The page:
In all species so far studied, including man, portacaval shunt causes the same changes in liver morphology, including hepatocyte atrophy, fatty infiltration, deglycogenation, depletion and disorganization of the rough endoplasmic reticulum (RER) and its lining polyribosomes, and variable but less specific damage to other organelles. Many, perhaps all, biosynthetic processes are quickly depressed, largely secondary to the selective damage to the RER, which is the "factory" of the cell. These structural and metabolic changes in the liver after portal diversion are caused by the diversion around the liver of the hepatotrophic substances in portal venous blood, of which endogenous insulin is the most important. In experimental animals, the injury of Eck's fistula can be prevented by infusing insulin into the tied-off hilar portal vein. The subtle but far-reaching changes in hepatic function after portal diversion have made it possible to use this procedure in palliating three inborn errors of metabolism: glycogen storage disease, familial hypercholesterolemia, and α1-antitrypsin deficiency. In these three diseases, the abnormalities caused by portal diversion have counteracted abnormalities in the patients that were caused by the inborn errors. In these diseases, amelioration of the inborn errors depends on the completeness of the portal diversion. In contrast, total portal diversion to treat complications of portal hypertension is undesirable and always will degrade hepatic function if a significant amount of hepatopetal portal venous blood is taken from the liver. When total portal diversion is achieved (and this is to be expected after all conventional shunts), the incidence of hepatic failure and hepatic encephalopathy is increased. If portal diversion must be done for the control of variceal hemorrhage, a selective procedure such as the Warren procedure is theoretically superior to the completely diverting shunt. In practice, better patient survival has not been achieved after selective shunts than after conventional shunts, but the incidence of hepatic encephalopathy has been less.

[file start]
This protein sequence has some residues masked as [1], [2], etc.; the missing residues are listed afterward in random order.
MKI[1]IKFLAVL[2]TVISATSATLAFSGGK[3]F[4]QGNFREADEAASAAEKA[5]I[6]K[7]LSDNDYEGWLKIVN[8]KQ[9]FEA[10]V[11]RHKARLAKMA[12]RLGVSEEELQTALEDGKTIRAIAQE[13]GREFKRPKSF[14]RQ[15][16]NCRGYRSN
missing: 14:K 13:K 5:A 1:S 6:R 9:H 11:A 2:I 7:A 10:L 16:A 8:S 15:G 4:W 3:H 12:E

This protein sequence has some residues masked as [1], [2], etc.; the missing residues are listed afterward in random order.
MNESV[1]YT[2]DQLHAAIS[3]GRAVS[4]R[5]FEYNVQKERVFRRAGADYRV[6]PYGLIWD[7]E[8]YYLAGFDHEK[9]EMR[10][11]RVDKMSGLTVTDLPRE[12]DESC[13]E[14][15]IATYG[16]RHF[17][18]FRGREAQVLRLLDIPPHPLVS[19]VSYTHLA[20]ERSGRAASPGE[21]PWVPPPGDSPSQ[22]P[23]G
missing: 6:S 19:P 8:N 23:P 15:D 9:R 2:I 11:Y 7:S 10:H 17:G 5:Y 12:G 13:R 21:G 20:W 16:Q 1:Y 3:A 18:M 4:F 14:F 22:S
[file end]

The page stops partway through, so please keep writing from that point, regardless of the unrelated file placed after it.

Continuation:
|Number of pages||66|
|Journal||Current Problems in Surgery|
|Publication status||Published - 1983|
ASJC Scopus subject areas